I like the challenge of maneuvering my full keeler around, but I am judicious about where I put her. I have said "no thanks" to marinas when they could not accommodate a suitable docking situation. It gives you something else to think about. However, a full keel boat is generally going to be heavy, meaning that grabbing a mooring or anchoring out might be a real option in more exposed areas. A 30' boat that weighs 8000 lbs. is going to move around a lot more in 2' chop than a 30' boat that weighs 16000 lbs.

Also, I'll point out that you don't need a full keel boat for ocean sailing. The vast majority of boats that are sailing offshore have fin keels these days, and they do just fine. Seaworthiness depends on more on the build and condition of the boat. Which boat you pick will depend more on your preferences, what is important to you, and how you are going to use the boat.

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Old 24-11-2014, 01:17   #12
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Re: Maneuverability of a Full Keel Sailboat when backing

a long keel.. yeah I Hate backing too we have a small prop as well.spring lines do the trick for us.
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Old 24-11-2014, 05:16   #13
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Re: Maneuverability of a Full Keel Sailboat when backing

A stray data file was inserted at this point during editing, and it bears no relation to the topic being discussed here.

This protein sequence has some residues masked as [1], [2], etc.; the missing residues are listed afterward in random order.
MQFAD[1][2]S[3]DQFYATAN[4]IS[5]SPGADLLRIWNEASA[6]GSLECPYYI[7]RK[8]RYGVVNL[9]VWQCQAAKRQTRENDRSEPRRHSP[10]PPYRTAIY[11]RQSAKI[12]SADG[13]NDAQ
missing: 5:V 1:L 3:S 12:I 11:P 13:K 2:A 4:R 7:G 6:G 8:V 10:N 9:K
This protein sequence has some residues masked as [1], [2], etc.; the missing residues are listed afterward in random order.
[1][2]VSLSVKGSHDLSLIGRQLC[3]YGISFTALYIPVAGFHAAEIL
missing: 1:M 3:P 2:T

My first and only sailboat I've ever owned is a heavy displacement full keel, so you can learn but,
I'd say go find the best boat you can afford and whatever keel it has is just fine, type of keel isn't as important as other things
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Old 24-11-2014, 06:12   #14
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Re: Maneuverability of a Full Keel Sailboat when backing

I owned an Alberg 35 for 15 years. I would back up by putting the boat in reverse and seeing which way it went. If it was the way I wanted to go I continued on. If not_ I put it in forward and tried again.
Get a light fin keel that is fun to sail in the typical winds you'll be in. No point in lugging around in an old lifeboat.
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Old 24-11-2014, 07:20   #15
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Re: Maneuverability of a Full Keel Sailboat when backing

Our 28 foot Cape Dory didn't back worth a darn. She definitely had a mind of her own and you could do the exact same thing the exact same way and get totally different results on any two given days depending on minute variables in conditions. However, the beauty of a boat in that size/weight range is that you can still muscle her around quite a bit so we learned to manage quite well using spring lines and boat hooks and just pushing her around where we needed her to go when she was being less than cooperative on helm alone. That would not be as do-able on a larger boat.

She was a champ out in the snot with that long keel though, and rode beautifully at anchor, and we really appreciated those characteristics so she was worth the trouble.